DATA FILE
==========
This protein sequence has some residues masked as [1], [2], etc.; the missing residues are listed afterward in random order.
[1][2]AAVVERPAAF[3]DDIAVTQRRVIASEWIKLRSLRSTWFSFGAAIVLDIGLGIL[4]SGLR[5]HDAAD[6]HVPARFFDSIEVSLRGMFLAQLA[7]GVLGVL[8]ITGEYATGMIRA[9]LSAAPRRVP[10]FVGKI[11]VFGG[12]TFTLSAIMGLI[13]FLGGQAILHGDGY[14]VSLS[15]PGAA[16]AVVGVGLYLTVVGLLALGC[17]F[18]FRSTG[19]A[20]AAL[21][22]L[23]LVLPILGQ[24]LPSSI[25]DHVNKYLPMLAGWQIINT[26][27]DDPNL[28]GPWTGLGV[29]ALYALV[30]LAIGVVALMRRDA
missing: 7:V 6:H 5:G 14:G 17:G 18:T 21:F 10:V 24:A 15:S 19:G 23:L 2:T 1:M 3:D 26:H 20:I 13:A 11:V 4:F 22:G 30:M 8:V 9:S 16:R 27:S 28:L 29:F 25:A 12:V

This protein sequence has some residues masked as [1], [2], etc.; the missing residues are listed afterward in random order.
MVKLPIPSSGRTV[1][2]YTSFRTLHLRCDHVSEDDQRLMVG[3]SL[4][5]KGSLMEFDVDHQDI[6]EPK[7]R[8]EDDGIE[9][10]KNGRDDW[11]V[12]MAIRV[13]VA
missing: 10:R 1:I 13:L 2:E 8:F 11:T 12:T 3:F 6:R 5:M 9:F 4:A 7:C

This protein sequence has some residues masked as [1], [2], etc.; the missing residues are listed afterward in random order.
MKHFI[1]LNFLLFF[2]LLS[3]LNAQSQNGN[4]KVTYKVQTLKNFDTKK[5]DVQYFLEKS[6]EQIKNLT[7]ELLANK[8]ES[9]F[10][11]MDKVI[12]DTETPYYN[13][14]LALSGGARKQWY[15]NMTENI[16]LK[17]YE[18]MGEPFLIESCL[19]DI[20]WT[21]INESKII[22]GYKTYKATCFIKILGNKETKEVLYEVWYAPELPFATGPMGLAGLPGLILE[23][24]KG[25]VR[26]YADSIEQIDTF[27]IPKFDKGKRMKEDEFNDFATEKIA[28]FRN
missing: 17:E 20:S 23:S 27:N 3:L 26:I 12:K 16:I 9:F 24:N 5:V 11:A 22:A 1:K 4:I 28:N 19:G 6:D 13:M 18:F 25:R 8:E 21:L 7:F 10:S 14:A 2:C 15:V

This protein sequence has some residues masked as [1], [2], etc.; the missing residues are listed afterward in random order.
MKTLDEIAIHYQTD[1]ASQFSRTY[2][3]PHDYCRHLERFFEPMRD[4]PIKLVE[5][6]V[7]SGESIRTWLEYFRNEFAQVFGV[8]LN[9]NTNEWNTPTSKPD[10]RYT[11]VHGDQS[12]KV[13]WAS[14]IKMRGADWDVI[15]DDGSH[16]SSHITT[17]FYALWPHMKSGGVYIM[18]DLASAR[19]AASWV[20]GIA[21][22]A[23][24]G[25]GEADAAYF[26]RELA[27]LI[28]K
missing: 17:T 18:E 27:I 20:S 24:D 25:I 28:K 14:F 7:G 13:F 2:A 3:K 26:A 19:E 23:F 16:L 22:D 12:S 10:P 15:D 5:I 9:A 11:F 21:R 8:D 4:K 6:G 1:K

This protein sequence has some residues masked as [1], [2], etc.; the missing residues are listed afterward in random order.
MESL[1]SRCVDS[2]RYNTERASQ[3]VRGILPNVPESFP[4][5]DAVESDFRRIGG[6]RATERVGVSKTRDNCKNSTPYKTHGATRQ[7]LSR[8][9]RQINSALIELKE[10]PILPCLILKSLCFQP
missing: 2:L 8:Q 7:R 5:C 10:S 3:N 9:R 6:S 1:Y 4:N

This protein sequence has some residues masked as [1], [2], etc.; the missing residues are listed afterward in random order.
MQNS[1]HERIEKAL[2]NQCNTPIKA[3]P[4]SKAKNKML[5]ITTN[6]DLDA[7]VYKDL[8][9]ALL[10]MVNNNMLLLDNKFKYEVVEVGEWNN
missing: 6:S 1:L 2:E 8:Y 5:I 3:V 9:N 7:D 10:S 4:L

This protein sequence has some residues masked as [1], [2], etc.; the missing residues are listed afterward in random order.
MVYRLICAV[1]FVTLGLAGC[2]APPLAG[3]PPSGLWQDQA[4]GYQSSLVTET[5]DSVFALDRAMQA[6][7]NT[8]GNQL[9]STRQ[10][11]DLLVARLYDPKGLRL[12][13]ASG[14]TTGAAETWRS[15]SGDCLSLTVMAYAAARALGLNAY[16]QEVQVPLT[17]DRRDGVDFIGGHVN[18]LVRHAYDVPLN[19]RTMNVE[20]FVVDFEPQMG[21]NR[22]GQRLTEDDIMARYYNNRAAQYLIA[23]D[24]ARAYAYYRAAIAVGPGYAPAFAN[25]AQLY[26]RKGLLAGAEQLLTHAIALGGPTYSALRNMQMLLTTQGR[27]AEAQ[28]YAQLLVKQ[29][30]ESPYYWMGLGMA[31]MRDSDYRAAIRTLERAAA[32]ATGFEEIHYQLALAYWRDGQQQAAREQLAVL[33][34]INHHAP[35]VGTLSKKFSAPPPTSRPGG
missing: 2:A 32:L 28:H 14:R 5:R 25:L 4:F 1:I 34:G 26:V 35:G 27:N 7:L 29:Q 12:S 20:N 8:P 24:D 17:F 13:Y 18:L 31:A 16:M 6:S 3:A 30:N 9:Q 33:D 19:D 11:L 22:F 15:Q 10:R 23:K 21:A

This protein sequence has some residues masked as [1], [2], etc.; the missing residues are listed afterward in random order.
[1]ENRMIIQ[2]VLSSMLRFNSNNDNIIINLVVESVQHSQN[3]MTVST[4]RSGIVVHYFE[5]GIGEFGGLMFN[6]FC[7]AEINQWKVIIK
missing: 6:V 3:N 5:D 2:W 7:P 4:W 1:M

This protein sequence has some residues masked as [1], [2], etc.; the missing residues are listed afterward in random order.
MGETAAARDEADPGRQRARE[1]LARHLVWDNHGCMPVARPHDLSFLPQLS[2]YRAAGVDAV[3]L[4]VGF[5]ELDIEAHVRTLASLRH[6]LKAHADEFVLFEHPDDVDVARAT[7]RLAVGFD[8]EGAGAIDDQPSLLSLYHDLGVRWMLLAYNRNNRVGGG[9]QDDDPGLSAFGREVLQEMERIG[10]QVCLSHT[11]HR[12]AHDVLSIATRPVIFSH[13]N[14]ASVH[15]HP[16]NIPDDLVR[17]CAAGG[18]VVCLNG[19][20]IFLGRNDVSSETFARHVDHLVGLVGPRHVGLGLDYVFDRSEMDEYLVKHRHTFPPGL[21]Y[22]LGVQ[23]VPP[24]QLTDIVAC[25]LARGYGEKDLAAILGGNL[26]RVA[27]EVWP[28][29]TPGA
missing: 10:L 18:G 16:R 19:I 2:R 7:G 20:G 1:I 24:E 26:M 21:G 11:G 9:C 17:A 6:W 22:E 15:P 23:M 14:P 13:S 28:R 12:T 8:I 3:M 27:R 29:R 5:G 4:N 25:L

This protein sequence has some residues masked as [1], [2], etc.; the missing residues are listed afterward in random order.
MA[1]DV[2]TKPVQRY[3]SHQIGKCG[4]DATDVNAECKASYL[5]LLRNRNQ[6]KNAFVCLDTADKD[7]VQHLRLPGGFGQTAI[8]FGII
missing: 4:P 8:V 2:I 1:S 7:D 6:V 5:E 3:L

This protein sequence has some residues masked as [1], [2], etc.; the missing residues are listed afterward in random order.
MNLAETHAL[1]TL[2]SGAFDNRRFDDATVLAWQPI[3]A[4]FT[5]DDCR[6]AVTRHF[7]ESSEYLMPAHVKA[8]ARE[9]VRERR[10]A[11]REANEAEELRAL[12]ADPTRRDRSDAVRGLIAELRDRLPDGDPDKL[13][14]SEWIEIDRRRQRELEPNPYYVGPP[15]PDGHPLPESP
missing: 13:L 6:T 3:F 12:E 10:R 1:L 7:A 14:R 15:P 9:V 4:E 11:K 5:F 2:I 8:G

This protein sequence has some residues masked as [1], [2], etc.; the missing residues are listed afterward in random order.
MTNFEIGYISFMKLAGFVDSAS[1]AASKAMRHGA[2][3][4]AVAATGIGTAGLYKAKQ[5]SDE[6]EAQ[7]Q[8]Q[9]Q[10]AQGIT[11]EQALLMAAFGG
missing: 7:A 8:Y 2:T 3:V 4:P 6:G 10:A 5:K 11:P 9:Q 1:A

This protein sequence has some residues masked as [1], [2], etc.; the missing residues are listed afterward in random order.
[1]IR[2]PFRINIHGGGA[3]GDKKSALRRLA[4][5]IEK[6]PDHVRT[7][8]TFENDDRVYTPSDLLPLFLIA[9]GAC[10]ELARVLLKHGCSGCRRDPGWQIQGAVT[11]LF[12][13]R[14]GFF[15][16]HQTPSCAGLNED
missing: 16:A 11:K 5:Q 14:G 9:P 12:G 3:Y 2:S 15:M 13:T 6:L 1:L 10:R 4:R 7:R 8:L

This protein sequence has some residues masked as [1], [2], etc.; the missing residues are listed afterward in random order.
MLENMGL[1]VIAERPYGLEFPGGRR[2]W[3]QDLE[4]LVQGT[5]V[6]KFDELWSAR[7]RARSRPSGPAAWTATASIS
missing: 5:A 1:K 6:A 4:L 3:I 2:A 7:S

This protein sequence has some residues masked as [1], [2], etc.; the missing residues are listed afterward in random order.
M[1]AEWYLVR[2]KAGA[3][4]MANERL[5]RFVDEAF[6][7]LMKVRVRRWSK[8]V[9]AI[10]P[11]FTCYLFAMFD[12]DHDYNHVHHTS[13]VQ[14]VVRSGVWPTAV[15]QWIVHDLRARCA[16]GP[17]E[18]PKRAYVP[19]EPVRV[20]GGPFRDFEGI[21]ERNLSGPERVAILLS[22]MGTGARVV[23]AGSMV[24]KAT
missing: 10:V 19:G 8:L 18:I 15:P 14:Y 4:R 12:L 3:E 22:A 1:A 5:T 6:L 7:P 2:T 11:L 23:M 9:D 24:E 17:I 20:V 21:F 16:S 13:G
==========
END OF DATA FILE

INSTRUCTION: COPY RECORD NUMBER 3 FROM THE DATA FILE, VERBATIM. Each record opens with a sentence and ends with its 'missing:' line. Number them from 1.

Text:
This protein sequence has some residues masked as [1], [2], etc.; the missing residues are listed afterward in random order.
MKHFI[1]LNFLLFF[2]LLS[3]LNAQSQNGN[4]KVTYKVQTLKNFDTKK[5]DVQYFLEKS[6]EQIKNLT[7]ELLANK[8]ES[9]F[10][11]MDKVI[12]DTETPYYN[13][14]LALSGGARKQWY[15]NMTENI[16]LK[17]YE[18]MGEPFLIESCL[19]DI[20]WT[21]INESKII[22]GYKTYKATCFIKILGNKETKEVLYEVWYAPELPFATGPMGLAGLPGLILE[23][24]KG[25]VR[26]YADSIEQIDTF[27]IPKFDKGKRMKEDEFNDFATEKIA[28]FRN
missing: 17:E 20:S 23:S 27:N 3:L 26:I 12:K 16:I 9:F 24:N 5:V 11:A 22:A 1:K 4:I 28:N 19:G 6:D 13:M 18:F 25:R 8:E 21:L 7:F 10:S 14:A 2:C 15:V